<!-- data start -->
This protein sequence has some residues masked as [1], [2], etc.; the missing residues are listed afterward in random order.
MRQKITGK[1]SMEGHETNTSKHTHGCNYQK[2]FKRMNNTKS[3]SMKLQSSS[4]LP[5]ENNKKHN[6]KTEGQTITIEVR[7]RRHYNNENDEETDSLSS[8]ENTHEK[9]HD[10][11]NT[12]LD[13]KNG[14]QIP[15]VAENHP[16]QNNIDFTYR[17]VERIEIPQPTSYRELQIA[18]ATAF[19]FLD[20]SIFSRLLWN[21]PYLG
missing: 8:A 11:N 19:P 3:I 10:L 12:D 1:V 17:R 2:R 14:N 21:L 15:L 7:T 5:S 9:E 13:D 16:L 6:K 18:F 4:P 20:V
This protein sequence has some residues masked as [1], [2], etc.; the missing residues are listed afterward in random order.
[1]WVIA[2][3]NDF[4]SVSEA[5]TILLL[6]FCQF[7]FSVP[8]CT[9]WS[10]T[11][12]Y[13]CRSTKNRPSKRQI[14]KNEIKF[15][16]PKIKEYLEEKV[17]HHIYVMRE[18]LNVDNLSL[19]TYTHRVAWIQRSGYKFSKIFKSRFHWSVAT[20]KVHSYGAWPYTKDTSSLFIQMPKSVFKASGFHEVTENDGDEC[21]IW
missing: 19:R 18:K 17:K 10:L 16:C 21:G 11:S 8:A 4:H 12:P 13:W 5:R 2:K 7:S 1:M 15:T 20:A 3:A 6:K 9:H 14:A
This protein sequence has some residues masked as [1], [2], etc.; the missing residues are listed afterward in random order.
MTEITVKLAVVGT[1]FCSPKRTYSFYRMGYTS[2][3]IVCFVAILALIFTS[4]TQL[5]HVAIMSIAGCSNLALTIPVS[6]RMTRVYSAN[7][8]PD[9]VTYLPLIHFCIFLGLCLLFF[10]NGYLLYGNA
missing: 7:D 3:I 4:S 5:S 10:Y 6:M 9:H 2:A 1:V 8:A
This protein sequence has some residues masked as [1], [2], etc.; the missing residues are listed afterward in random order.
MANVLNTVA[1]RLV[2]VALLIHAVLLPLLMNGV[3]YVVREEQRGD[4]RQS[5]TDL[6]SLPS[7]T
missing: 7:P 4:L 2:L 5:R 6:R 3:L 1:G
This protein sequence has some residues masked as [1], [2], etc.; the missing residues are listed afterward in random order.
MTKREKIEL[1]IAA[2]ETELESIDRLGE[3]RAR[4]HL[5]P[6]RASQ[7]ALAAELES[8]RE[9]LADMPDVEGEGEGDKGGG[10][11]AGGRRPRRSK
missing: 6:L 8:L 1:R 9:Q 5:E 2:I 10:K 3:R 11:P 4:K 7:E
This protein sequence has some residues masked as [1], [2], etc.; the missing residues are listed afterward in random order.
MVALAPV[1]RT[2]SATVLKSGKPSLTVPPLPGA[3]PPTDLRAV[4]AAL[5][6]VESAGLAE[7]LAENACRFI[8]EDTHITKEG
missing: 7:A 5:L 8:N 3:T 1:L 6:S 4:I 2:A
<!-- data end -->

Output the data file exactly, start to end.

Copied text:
This protein sequence has some residues masked as [1], [2], etc.; the missing residues are listed afterward in random order.
MRQKITGK[1]SMEGHETNTSKHTHGCNYQK[2]FKRMNNTKS[3]SMKLQSSS[4]LP[5]ENNKKHN[6]KTEGQTITIEVR[7]RRHYNNENDEETDSLSS[8]ENTHEK[9]HD[10][11]NT[12]LD[13]KNG[14]QIP[15]VAENHP[16]QNNIDFTYR[17]VERIEIPQPTSYRELQIA[18]ATAF[19]FLD[20]SIFSRLLWN[21]PYLG
missing: 8:A 11:N 19:P 3:I 10:L 12:D 1:V 17:R 2:R 14:N 21:L 15:L 7:T 5:S 9:E 13:D 16:L 6:K 18:F 4:P 20:V
This protein sequence has some residues masked as [1], [2], etc.; the missing residues are listed afterward in random order.
[1]WVIA[2][3]NDF[4]SVSEA[5]TILLL[6]FCQF[7]FSVP[8]CT[9]WS[10]T[11][12]Y[13]CRSTKNRPSKRQI[14]KNEIKF[15][16]PKIKEYLEEKV[17]HHIYVMRE[18]LNVDNLSL[19]TYTHRVAWIQRSGYKFSKIFKSRFHWSVAT[20]KVHSYGAWPYTKDTSSLFIQMPKSVFKASGFHEVTENDGDEC[21]IW
missing: 19:R 18:K 17:K 10:L 16:C 21:G 11:S 8:A 4:H 12:P 13:W 5:R 2:K 7:S 1:M 15:T 20:A 3:A 6:K 9:H 14:A
This protein sequence has some residues masked as [1], [2], etc.; the missing residues are listed afterward in random order.
MTEITVKLAVVGT[1]FCSPKRTYSFYRMGYTS[2][3]IVCFVAILALIFTS[4]TQL[5]HVAIMSIAGCSNLALTIPVS[6]RMTRVYSAN[7][8]PD[9]VTYLPLIHFCIFLGLCLLFF[10]NGYLLYGNA
missing: 7:D 3:I 4:S 5:S 10:Y 6:M 9:H 2:A 1:V 8:A
This protein sequence has some residues masked as [1], [2], etc.; the missing residues are listed afterward in random order.
MANVLNTVA[1]RLV[2]VALLIHAVLLPLLMNGV[3]YVVREEQRGD[4]RQS[5]TDL[6]SLPS[7]T
missing: 7:P 4:L 2:L 5:R 6:R 3:L 1:G
This protein sequence has some residues masked as [1], [2], etc.; the missing residues are listed afterward in random order.
MTKREKIEL[1]IAA[2]ETELESIDRLGE[3]RAR[4]HL[5]P[6]RASQ[7]ALAAELES[8]RE[9]LADMPDVEGEGEGDKGGG[10][11]AGGRRPRRSK
missing: 6:L 8:L 1:R 9:Q 5:E 2:I 10:K 3:R 11:P 4:K 7:E
This protein sequence has some residues masked as [1], [2], etc.; the missing residues are listed afterward in random order.
MVALAPV[1]RT[2]SATVLKSGKPSLTVPPLPGA[3]PPTDLRAV[4]AAL[5][6]VESAGLAE[7]LAENACRFI[8]EDTHITKEG
missing: 7:A 5:L 8:N 3:T 1:L 6:S 4:I 2:A